SA-born au­thor writes best-sell­ing book about Madiba’s childhood

Weekend Argus (Saturday Edition) - - NEWS - SAMEER NAIK

SOUTH African-born au­thor Ellen Crowe wrote a book to in­spire chil­dren to learn about the legacy of Nel­son Man­dela.

But never in her wildest dreams did she imag­ine it would be­come a best-seller.

This week, Crowe’s book The Boy Called Trou­ble­maker, The Childhood of Nel­son Man­dela was listed num­ber two on Ama­zon USA.

Crowe, who grew up in Uiten­hage but now lives in the US, worked on the book for more than three years.

This week Crowe said she was de­lighted at its suc­cess.

“I wanted to tell young read­ers about this won­der­ful, in­spir­ing man. Most of the books about Man­dela are about his whole life. I chose to write about his childhood, and in­clude a sum­mary of his life at the end of the book.

“I wrote about fas­ci­nat­ing things that would in­ter­est chil- dren, in­clud­ing witch­doc­tors and mon­sters like the rec­tum­snatcher prowl­ing the veld at night.”

Crowe said the book tells how Man­dela’s childhood in­flu­enced his life.

“I found it fas­ci­nat­ing that his name Rolih­lahla meant Trou­ble­maker, yet he ul­ti­mately won the No­bel Peace Prize. Man­dela once said ev­ery­thing he needed to know in life, he’d learned from grow­ing up in the small vil­lage of Qunu.

“I found this a re­ally in­ter­est­ing state­ment as his life was so ex­tra­or­di­nary and so dif­fi­cult. I won­dered what he meant.”

She stud­ied his au­to­bi­og­ra­phy and his speeches, and said she found nu­mer­ous ex­am­ples of things his childhood had taught him – in­clud­ing how to de­feat his en­e­mies with­out hu­mil­i­at­ing them.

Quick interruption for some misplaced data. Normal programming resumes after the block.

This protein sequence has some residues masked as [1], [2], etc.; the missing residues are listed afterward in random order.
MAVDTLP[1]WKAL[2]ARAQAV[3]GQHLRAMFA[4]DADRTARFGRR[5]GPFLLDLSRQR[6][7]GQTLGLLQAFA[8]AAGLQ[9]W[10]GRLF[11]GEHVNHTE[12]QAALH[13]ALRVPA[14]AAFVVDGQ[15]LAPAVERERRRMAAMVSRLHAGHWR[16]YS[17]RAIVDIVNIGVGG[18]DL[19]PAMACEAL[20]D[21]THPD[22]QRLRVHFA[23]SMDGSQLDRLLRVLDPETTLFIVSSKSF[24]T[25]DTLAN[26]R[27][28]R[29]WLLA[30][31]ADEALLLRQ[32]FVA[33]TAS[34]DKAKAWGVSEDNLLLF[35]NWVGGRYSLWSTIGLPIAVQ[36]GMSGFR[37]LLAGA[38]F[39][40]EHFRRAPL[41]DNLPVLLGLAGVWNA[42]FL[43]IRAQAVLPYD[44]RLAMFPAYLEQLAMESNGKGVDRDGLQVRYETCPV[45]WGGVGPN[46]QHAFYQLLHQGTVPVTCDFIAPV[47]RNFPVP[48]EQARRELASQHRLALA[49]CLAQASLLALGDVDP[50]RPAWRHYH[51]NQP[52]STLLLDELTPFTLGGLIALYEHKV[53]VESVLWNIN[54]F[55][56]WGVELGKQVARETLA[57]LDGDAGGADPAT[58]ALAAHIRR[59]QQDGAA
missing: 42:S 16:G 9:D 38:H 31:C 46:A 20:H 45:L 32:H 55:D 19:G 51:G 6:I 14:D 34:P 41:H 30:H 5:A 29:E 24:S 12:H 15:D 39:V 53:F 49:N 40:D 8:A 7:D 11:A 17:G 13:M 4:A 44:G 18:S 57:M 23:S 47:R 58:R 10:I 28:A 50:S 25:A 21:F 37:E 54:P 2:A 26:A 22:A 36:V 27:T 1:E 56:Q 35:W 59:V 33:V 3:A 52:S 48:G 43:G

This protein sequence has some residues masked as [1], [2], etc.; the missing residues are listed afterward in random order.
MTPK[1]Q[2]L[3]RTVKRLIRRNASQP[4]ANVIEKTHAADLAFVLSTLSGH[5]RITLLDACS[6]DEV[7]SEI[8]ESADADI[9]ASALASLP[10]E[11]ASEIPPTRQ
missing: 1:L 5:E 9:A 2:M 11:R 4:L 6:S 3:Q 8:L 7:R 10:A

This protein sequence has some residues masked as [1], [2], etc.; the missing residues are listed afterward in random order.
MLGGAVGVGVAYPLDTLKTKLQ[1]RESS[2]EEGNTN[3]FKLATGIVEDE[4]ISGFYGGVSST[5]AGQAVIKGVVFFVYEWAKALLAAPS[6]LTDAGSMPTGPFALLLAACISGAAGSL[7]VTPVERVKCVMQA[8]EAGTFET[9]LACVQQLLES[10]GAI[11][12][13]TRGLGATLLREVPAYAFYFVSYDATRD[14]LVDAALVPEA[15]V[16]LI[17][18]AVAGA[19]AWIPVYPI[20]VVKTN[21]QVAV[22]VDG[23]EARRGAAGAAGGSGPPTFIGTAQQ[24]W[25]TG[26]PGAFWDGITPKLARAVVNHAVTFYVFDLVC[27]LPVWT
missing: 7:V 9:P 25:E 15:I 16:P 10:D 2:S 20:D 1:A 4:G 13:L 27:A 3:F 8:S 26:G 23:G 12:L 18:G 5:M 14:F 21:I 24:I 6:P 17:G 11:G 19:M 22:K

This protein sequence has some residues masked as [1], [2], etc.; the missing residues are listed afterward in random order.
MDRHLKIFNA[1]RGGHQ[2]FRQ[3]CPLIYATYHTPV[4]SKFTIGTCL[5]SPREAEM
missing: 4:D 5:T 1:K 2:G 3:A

Crowe said she had wanted to write a bi­og­ra­phy that would in­spire chil­dren.

“I like to show chil­dren it’s pos­si­ble to over­come huge prob­lems ... that it’s pos­si­ble to dream a dream and make the dream come true.

“It’s in­ter­est­ing to learn that fa­mous, suc­cess­ful peo­ple were once kids with prob­lems too.”

Crowe first re­leased the book a year ago, but it was re­designed into an ebook and re­launched last week.

“Then Star­Walk Kids New York, a com­pany that pub­lishes books and also streams ebooks for the school mar­ket, ac­cepted the book,” she ex­plained.

“They re­designed it quite beau­ti­fully and re­leased it last week as an ebook on Ama­zon. I’ve been ad­vised the pa­per­back is for sale on Ama­zon too.”

It had been her dream to meet Man­dela, she added, but it wasn’t to be re­alised.

“Be­fore pub­lish­ing, I sent the book to the Of­fice of Nel­son Man­dela ask­ing for their ap­proval. They said they would for­ward the book to Man­dela. They also wrote that chil­dren’s lit­er­acy and ed­u­ca­tion were his high­est pri­or­ity.”

Crowe be­lieves it is vi­tal for chil­dren to learn about Man­dela’s legacy.

“There is so much vi­o­lence in the world, so many wars and gang fights. I think the most valu­able les­son we can learn from him is for­give­ness,” she said. “He for­gave his en­e­mies yet this didn’t make him in any way weaker. It strength­ened him and helped him to at­tain

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